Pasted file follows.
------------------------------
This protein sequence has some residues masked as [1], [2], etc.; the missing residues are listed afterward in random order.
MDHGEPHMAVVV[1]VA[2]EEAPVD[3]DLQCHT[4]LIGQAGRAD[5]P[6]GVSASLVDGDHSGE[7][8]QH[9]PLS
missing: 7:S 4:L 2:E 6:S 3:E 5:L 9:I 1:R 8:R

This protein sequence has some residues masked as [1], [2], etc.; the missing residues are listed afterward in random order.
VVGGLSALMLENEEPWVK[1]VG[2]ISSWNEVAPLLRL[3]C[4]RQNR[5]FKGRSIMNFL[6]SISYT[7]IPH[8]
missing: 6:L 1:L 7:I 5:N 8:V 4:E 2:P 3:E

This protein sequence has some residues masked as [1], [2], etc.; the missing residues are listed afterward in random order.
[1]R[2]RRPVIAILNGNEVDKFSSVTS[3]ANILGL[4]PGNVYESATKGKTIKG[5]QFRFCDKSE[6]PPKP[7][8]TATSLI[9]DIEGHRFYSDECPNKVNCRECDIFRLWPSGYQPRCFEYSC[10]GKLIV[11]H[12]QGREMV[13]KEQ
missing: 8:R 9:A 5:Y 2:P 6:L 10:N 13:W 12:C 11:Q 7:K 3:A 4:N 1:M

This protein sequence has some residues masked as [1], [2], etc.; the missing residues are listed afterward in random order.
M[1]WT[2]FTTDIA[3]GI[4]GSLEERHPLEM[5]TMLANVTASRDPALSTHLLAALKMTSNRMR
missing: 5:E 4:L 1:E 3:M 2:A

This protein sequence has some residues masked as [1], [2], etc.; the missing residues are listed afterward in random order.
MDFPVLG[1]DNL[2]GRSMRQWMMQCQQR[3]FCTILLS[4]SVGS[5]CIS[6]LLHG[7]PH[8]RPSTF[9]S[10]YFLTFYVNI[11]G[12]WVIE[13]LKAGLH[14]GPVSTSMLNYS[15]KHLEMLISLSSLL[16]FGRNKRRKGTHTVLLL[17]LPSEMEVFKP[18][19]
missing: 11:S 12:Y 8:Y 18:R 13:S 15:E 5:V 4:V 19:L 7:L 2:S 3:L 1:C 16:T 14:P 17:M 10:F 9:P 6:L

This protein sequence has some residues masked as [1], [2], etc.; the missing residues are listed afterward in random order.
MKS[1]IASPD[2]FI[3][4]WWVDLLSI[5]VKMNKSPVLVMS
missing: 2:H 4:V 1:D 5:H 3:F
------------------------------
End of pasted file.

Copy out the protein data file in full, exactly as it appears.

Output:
This protein sequence has some residues masked as [1], [2], etc.; the missing residues are listed afterward in random order.
MDHGEPHMAVVV[1]VA[2]EEAPVD[3]DLQCHT[4]LIGQAGRAD[5]P[6]GVSASLVDGDHSGE[7][8]QH[9]PLS
missing: 7:S 4:L 2:E 6:S 3:E 5:L 9:I 1:R 8:R

This protein sequence has some residues masked as [1], [2], etc.; the missing residues are listed afterward in random order.
VVGGLSALMLENEEPWVK[1]VG[2]ISSWNEVAPLLRL[3]C[4]RQNR[5]FKGRSIMNFL[6]SISYT[7]IPH[8]
missing: 6:L 1:L 7:I 5:N 8:V 4:E 2:P 3:E

This protein sequence has some residues masked as [1], [2], etc.; the missing residues are listed afterward in random order.
[1]R[2]RRPVIAILNGNEVDKFSSVTS[3]ANILGL[4]PGNVYESATKGKTIKG[5]QFRFCDKSE[6]PPKP[7][8]TATSLI[9]DIEGHRFYSDECPNKVNCRECDIFRLWPSGYQPRCFEYSC[10]GKLIV[11]H[12]QGREMV[13]KEQ
missing: 8:R 9:A 5:Y 2:P 6:L 10:N 13:W 12:C 11:Q 7:K 3:A 4:N 1:M

This protein sequence has some residues masked as [1], [2], etc.; the missing residues are listed afterward in random order.
M[1]WT[2]FTTDIA[3]GI[4]GSLEERHPLEM[5]TMLANVTASRDPALSTHLLAALKMTSNRMR
missing: 5:E 4:L 1:E 3:M 2:A

This protein sequence has some residues masked as [1], [2], etc.; the missing residues are listed afterward in random order.
MDFPVLG[1]DNL[2]GRSMRQWMMQCQQR[3]FCTILLS[4]SVGS[5]CIS[6]LLHG[7]PH[8]RPSTF[9]S[10]YFLTFYVNI[11]G[12]WVIE[13]LKAGLH[14]GPVSTSMLNYS[15]KHLEMLISLSSLL[16]FGRNKRRKGTHTVLLL[17]LPSEMEVFKP[18][19]
missing: 11:S 12:Y 8:Y 18:R 13:S 15:E 5:V 4:V 19:L 7:L 2:S 3:L 1:C 16:T 14:P 17:M 10:F 9:P 6:L

This protein sequence has some residues masked as [1], [2], etc.; the missing residues are listed afterward in random order.
MKS[1]IASPD[2]FI[3][4]WWVDLLSI[5]VKMNKSPVLVMS
missing: 2:H 4:V 1:D 5:H 3:F